Your healthcare professional should explain information about your care and condition, including treatment options, prognosis, potential side effects and costs. You should be able to ask questions.
Understanding more about your treatment will help you make informed decisions about your care.
Providing a safe environment
Your healthcare professional should provide an environment where you feel safe. This includes, for example, providing care and treatment that includes personal privacy, such as separate treatment rooms, screens or curtains.
How to identify patient-centred care
If you are not sure whether you are receiving patient-centred care, ask yourself:
- Have you been asked about your needs and preferences and is the healthcare professional working to meet them?
- Have you been encouraged and supported to be involved in planning and making decisions about your care?
- Have you been given the option to involve a support person or interpreter during consultations?
- Has the communication from the healthcare professional been clear and in language you can understand?
- Has the healthcare professional shown respect for you as an individual?
- Does the healthcare organisation have clear feedback process? Have you been told about these?
What to do if you’re unhappy with your care
If you feel your doctor, other healthcare professional or healthcare service is not putting your needs and choices at the centre of your care, you have the right to say something about it and to have your concerns addressed. This also applies if you are unhappy with the way someone you are caring for is being treated.
Healthcare organisations should make their feedback process easy to find and use.
Speak to your healthcare professional first
If you have a problem with a healthcare professional or service, start by talking with them to explain your concerns. It may be a misunderstanding or something that can be easily resolved.
Make a complaint to the healthcare service
Healthcare organisations often welcome feedback so they can improve their services. Sometimes, it highlights a bigger problem that they need to address. Some hospitals have a patient representative who deals with patient feedback. Your healthcare organisation should clearly tell you how you can give feedback about your experience. If not, ask your healthcare professional or look on the healthcare organisation’s website for more information.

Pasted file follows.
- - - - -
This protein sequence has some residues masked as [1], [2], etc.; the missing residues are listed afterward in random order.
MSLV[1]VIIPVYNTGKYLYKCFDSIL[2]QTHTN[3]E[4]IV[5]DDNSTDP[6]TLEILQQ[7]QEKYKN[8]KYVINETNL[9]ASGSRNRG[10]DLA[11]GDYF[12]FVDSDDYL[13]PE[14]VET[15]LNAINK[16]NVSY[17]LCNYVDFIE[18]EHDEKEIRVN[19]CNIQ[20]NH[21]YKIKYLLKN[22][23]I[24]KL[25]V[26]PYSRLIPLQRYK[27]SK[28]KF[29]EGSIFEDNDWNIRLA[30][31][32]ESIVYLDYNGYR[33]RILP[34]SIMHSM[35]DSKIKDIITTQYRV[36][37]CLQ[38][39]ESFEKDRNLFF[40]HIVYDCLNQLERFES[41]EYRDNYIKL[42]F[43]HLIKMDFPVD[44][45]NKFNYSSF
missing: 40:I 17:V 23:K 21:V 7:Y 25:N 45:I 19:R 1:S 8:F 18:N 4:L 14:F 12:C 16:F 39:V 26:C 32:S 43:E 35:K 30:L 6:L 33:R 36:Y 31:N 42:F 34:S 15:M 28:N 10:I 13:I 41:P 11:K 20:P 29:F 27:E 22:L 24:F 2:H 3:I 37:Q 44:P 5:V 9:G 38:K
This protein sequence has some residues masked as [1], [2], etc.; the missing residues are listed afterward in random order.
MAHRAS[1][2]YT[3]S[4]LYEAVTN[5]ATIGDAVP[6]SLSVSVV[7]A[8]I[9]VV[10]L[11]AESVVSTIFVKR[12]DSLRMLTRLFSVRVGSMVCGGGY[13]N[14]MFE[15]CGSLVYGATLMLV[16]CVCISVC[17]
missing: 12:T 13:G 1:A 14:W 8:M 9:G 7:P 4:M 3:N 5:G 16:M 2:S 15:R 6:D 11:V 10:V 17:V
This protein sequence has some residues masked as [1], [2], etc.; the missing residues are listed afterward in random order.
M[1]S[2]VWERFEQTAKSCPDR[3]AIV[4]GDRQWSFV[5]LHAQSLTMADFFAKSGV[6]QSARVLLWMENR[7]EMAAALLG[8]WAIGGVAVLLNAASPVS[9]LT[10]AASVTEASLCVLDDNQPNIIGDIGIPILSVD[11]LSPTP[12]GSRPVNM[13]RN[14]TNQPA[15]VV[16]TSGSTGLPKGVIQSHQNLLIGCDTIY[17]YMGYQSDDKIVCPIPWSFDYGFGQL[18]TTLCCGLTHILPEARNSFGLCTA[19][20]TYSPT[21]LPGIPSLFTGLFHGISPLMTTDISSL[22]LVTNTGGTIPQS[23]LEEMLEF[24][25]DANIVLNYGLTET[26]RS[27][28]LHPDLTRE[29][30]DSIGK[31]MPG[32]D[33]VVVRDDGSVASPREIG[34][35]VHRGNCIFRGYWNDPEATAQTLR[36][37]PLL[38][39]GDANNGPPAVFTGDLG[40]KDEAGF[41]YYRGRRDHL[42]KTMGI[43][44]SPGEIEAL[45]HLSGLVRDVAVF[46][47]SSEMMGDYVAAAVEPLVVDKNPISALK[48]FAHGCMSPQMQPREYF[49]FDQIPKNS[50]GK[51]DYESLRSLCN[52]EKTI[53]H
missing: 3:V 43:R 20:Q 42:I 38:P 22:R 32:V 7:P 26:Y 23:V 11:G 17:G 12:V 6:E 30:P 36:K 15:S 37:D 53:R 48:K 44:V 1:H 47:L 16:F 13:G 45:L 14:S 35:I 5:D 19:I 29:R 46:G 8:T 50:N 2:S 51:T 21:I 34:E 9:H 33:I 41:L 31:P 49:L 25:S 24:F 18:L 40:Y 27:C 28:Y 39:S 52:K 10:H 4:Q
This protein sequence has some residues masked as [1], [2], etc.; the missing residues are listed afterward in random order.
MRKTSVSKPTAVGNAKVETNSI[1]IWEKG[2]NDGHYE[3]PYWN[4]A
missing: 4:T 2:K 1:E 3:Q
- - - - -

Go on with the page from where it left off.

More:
Make a complaint to the Health Services Commissioner
If you are unhappy with the health service’s response, contact the Health Complaints Commissioner on (03) 1300 582 113 or make a complaint . This free and confidential service assists in resolving complaints about Victorian health services.
When you contact the Health Services Commissioner, an Assessment Officer will:
- listen to your feedback
- give you information about what to do next
- help you to take your complaint to the healthcare service
- refer your complaint to the Health Services Commissioner for further action if needed
- put you in contact with other people who may be able to help.
Where to get help
This page has been produced in consultation with and approved by:
Department of Health and Human Services
Content on this website is provided for education and information purposes only. Information about a therapy, service, product or treatment does not imply endorsement and is not intended to replace advice from your doctor or other registered health professional. Content has been prepared for Victorian residents and wider Australian audiences, and was accurate at the time of publication. Readers should note that, over time, currency and completeness of the information may change. All users are urged to always seek advice from a registered health care professional for diagnosis and answers to their medical questions.